AT&T is offering a cellphone recycling program that incentivizes customers to return old phones and help offset the cost of a new device.
"Today, more than ever, too many mobile devices that are integral to our lives end up in junk drawers or the trash as soon as we’re able to upgrade to newer models," AT&T spokeswoman Cathy Lewandowski said via email. "They shouldn’t. These devices have value."
In the past two years, AT&T leaders have collected more than 6.5 million cellphones for reuse and recycling.
The average customer received more than $80 for their device, Lewandowski said.
Step 1: Wipe the personal data from your device, following the steps at www.att.com/ecospace, and restore your device to factory settings.
Step 2: Bring your old devices to any company-owned store. A representative will calculate the trade-in value based on make, model and condition.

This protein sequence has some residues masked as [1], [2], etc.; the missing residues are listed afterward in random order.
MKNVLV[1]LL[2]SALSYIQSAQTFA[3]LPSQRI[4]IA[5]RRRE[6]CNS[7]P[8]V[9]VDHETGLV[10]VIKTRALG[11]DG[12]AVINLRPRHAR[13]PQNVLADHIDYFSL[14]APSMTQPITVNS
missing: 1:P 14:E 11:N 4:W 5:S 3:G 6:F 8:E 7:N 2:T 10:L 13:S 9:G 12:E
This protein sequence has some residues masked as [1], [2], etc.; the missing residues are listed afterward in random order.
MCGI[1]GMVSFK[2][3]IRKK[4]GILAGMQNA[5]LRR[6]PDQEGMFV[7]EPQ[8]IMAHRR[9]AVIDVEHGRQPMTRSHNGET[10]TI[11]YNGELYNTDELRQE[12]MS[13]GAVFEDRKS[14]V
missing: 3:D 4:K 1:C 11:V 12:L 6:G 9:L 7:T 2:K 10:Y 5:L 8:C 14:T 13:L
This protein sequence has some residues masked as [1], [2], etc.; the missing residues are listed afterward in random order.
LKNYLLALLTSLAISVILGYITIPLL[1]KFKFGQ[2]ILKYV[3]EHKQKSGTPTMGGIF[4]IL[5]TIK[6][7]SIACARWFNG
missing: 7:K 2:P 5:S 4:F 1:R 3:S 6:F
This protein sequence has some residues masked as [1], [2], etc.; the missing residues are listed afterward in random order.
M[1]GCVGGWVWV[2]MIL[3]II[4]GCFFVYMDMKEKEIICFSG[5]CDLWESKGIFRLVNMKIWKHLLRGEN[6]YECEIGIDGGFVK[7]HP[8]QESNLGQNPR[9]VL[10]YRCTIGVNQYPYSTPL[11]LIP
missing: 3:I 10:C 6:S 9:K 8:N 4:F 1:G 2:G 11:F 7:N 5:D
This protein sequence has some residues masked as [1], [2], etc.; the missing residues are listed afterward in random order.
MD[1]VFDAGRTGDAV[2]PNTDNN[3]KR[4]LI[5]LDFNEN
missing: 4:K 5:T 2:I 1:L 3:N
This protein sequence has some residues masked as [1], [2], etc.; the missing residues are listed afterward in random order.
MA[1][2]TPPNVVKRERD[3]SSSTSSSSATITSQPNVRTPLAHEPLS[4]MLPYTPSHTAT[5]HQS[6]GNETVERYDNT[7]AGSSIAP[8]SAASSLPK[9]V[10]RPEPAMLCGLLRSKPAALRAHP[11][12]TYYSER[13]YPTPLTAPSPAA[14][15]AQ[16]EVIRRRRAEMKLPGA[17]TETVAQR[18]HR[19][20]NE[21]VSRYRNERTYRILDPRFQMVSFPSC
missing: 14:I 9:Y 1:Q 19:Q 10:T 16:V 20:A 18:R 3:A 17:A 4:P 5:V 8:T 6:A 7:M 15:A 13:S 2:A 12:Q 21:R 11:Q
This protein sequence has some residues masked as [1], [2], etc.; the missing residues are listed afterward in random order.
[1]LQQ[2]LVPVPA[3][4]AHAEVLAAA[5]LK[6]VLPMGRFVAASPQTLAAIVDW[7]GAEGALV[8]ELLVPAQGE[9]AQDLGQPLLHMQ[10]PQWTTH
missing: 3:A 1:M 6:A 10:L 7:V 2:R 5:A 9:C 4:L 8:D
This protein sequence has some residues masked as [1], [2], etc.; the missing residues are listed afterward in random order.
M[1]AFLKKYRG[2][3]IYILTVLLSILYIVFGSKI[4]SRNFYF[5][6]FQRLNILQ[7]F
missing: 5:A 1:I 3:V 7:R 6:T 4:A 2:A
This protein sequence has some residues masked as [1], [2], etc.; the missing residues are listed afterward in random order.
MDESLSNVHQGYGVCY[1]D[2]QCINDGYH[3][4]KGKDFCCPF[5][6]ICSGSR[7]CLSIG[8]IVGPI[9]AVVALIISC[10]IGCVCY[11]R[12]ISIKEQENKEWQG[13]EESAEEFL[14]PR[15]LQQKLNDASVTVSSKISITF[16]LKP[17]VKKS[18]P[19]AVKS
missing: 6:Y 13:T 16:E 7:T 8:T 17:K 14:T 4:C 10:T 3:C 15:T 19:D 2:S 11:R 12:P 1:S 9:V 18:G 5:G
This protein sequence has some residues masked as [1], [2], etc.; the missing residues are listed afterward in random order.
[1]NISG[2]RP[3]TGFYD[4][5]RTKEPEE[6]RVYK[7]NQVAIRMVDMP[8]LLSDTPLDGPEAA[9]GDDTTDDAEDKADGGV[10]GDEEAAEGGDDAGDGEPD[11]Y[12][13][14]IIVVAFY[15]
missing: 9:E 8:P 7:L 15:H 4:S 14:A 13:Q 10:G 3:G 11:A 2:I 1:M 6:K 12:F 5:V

Step 3: Choose to use your credit to buy new AT&T wireless products, pay your bill or donate to AT&T’s supported Cell Phones for Soldiers organization.
"The AT&T Trade-In Program lets AT&T customers turn in old wireless phones and tablets to receive an AT&T promotion card," she said. "The card can be used to offset the cost of some of the latest wireless devices, purchase of other AT&T products and services, or the value can be donated to an AT&T-designated charity."
Customers who have old phones can see an in-store representative, who can determine the value of the phone, she also said.
Leaders determine the trade-in value by analyzing the device's make, model and condition.
AT&T isn't the only place that allows consumers to trade in phones.
According to Sci-Tech Today, companies such as YouChange, Recellular, YouRenew, BuyMyTronics, MaxBack and Gazelle give cash for used devices and provide prepaid postage for mailing them.
In addition to AT&T, Apple, Best Buy and Verizon offer store credit for trade-ins, also according to Sci Tech Today.
In some areas across the nation, there are robotic devices that take the phones and dispense cash, Sci Tech Today reported. Consumers can also pick a charity option to give proceeds to a good cause.